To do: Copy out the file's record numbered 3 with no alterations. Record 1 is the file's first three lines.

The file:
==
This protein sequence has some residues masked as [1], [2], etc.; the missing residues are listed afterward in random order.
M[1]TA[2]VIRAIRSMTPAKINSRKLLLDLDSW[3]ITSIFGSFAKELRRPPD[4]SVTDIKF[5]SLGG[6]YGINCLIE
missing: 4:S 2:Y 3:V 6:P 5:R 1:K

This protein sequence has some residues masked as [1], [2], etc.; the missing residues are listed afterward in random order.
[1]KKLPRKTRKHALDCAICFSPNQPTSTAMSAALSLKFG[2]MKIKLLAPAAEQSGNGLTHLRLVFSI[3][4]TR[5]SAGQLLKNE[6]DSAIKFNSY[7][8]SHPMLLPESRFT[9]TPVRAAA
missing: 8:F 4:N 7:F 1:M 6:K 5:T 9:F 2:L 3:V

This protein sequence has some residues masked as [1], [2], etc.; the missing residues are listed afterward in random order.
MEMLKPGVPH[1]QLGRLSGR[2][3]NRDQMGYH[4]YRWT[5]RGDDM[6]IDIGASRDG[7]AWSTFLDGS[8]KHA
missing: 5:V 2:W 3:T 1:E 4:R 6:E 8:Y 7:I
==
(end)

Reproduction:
This protein sequence has some residues masked as [1], [2], etc.; the missing residues are listed afterward in random order.
MEMLKPGVPH[1]QLGRLSGR[2][3]NRDQMGYH[4]YRWT[5]RGDDM[6]IDIGASRDG[7]AWSTFLDGS[8]KHA
missing: 5:V 2:W 3:T 1:E 4:R 6:E 8:Y 7:I